Native to the US and Southern Canada and found coast to coast, Heuchera (HEW-ker-a or HOY-kher-uh) and its hybrid, x Heucherella consist of at least 30 known species.
Precisely how many species are natural or hybrids (Heuchera and Tiarella)has been a subject of much debate.
The genus usually goes by the common names of alum root and coral bells. X Heucherella is commonly known as foamy bells, as the other parent plant is Tiarella (AKA foam flower).
Heuchera hails from the Saxifragaceae family and may be found in both woodlands and mountainous terrain. These hardy perennials are incredibly easy to grow and have a long list of cultivars as a result.
Literally dozens of cultivars exist of Heuchera, most of which are patented. The popularity of these cultivars varies, based on the regions they’re best adapted to.
Two of the most popular Heucherella varieties are “Alabama Sunrise” and “Sweet Tea”.
Size & Growth
This herbaceous shade plant has a central caudex crown that rests on or just below the ground.
Leaves grow from the crown in a clumped spiral. Nodes include a bud which either develops into a new leaf or inflorescence.
Non-hybrid Heuchera has green leaves which change to purple or bronze in winter. This may be accompanied by contrasting maroon or purple veins with white or silver patches.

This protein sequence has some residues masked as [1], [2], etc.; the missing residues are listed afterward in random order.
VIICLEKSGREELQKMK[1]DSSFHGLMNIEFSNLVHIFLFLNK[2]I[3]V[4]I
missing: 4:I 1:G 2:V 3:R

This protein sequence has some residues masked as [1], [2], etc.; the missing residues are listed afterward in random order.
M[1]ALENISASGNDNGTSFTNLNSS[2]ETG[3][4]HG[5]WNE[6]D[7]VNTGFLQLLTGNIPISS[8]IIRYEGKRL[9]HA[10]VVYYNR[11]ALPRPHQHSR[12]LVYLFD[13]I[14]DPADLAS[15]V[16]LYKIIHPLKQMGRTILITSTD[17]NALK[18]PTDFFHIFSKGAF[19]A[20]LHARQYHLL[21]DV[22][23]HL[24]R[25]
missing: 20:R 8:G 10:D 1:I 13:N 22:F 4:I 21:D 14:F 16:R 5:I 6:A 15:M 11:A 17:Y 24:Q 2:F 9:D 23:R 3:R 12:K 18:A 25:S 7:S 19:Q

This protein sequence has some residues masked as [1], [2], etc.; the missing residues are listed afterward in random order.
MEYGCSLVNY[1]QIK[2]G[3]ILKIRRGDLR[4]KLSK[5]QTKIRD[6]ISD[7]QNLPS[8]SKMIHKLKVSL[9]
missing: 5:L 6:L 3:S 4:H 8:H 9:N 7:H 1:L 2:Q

Hybrids have a much wider range which may include orange, pink, red, or yellow. Heucherella’s leaves are finer and heavily veined.
Heucherella cultivars vary greatly in height, ranging from 4″ to 24” inches. They produce stalks of bell-shaped pink or white flowers in early summer.
Flowering and Fragrance
Beginning in late spring to early summer, Heuchera produces an inflorescence of tiny, bell-shaped florets. By late summer, the floral show is coming to an end, although the display may be extended through deadheading.
Each flower stalk reaches 2 to 3 times the height of the crown and may contain as many as 30 branches. About a dozen florets appear on each branch and may include a range of colors, such as coral, crimson, red, white, greenish white or pink flowers.
The name “coral bells” is in reference to the flowers of a particular species, Heuchera sanguinea.
Light & Temperature
Most Heuchera cultivars love full shade but can tolerate part shade. A few northern varieties are able to handle part or full sun for short periods if the soil’s kept moist.
Heuchera can handle a wide range of USDA hardiness zones 4 to 8.
Eastern species have a higher tolerance to both heat and humidity. Be sure to check the individual tolerances before choosing a specific cultivar. X heucherella is less tolerant to extreme temperatures.
Watering and Feeding
You can add up to an inch of water weekly during the growing season, although both Heuchera and the x heuterella plant are drought resistant and can survive a little neglect. Be sure to reduce watering during the winter to avoid root rot.
More northern gardeners may find adding a bit of mulch by first frost will help protect Heuchera from cold damage.